How long did it take you to complete your first book from the first idea to release?
My first book, The Sprite Catcher, which is also my literary baby, took 10 years of almost full-time writing to drive it to the edge of publication, and once there, I got cold feet before releasing it. I have slaved over it for so long, the feeling that it was not quite ready seemed to have become ingrained in me. The book is an epic fantasy, and a very difficult project for a novice writer who suffers from perfectionist syndrome. So, I decided to take a long break from it and wrote The Bridge to Magic as my debut. It took 2 weeks to write, 2 years to edit and 6 months more to market it for release.
How long did it take you to complete your latest book from the first idea to release?
I am currently working on Book 2 of The Bridge to Magic series. Mentally, I have been working on the storyline of The Rogue Mage for two years whilst editing my debut novel. When it was time to write book 2, the first draft took a couple of weeks to put down. I’ve been editing it now for six months and will continue to edit it up to its release date, which I have set in stone as 5 December 2023.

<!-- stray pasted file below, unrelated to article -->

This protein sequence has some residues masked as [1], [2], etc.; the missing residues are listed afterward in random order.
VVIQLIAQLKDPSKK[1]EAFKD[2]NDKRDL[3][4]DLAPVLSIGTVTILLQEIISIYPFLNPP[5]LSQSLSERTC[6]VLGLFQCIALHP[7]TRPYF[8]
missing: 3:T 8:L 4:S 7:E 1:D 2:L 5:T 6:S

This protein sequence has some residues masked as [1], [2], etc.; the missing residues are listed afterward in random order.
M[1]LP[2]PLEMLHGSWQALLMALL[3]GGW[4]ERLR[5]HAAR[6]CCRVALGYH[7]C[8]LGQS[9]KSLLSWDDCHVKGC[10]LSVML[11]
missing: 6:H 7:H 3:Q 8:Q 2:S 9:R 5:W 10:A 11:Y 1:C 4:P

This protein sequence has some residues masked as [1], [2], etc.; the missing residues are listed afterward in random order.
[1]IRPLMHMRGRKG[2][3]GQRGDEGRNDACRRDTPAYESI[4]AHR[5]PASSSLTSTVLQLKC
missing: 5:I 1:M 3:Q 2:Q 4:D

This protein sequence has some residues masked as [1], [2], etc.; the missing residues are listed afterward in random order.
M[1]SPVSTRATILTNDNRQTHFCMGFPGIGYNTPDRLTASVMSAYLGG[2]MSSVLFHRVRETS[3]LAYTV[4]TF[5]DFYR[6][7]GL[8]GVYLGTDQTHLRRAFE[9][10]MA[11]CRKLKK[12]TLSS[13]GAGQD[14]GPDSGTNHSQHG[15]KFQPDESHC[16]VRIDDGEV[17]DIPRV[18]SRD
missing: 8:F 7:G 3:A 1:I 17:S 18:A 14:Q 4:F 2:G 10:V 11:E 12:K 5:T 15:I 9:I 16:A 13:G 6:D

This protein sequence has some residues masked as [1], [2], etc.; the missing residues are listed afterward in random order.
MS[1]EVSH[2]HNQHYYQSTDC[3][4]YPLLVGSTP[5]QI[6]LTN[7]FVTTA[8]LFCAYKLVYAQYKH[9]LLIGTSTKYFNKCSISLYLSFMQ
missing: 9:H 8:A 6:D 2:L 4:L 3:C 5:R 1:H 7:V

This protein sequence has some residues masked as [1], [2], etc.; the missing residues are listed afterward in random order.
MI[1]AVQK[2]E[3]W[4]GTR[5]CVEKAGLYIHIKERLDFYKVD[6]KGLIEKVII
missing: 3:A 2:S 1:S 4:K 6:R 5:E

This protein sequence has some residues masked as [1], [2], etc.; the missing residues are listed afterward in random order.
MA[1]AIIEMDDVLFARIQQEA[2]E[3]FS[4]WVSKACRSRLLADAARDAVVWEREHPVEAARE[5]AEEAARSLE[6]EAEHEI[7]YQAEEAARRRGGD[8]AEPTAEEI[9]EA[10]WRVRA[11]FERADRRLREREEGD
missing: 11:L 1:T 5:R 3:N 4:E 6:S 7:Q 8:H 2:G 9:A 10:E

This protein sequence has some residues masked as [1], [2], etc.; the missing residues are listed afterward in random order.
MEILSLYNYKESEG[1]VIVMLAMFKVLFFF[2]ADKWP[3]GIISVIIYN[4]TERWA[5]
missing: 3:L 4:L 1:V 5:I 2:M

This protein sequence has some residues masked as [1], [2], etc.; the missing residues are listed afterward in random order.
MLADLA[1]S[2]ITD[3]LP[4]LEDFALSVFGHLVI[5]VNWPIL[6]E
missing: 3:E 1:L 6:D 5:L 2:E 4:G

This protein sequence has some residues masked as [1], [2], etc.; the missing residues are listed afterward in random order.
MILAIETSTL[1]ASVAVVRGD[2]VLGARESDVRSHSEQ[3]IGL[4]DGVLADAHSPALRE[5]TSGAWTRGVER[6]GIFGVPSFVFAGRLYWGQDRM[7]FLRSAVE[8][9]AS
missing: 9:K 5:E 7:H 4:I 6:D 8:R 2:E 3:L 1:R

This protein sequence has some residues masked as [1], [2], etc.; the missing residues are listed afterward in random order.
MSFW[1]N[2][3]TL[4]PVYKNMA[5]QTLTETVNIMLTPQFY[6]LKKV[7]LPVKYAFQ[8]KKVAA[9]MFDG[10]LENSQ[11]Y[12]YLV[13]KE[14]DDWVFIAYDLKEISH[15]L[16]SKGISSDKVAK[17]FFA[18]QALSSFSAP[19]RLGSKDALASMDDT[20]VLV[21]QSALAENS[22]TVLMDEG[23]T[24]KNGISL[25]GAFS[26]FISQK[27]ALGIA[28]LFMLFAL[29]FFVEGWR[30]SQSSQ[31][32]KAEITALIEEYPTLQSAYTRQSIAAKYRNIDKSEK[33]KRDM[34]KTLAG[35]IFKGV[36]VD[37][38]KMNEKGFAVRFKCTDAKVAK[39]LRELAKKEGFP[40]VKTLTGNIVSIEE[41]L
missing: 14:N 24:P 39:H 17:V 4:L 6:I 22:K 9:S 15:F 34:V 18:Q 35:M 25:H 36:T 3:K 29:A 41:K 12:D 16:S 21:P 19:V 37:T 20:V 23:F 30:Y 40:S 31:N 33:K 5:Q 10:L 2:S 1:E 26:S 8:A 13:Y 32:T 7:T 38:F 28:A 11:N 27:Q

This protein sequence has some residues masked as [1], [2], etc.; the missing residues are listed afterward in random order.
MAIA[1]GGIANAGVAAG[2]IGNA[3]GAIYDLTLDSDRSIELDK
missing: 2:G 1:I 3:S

Focusing on your latest release. What made you want to write The Bridge To Magic?
I just wanted to get away from my epic fantasy manuscript and write a very different, much simpler story to the one I was battling. I have many unfinished, underdeveloped stories waiting for me to give them voice. This one jumped out at me from amongst them, fully formed and eager to be told. I loved its basic premise of being cornered by an approaching disaster, and the only escape is to take a large leap of faith and step into the unknown.
What were your biggest challenges with writing The Bridge To Magic?
The biggest challenge for me was the art of world-building. There is a very fine line between orienting the reader and exposition. The richer and more complex the world, the harder it is to achieve this balance. This is primarily an issue in the first third of a book. My writing mentor would always shoot down boring exposition sections, whilst telling me that there is a prevalent lack of clarity in how my world works. So how am I to convey to the reader the workings of the world, whilst also not being able to explain it or talk about it? I would ask in frustration. It had to be woven subtly into the story, he would reply. This is a skill that is extremely hard to master in the fantasy genre.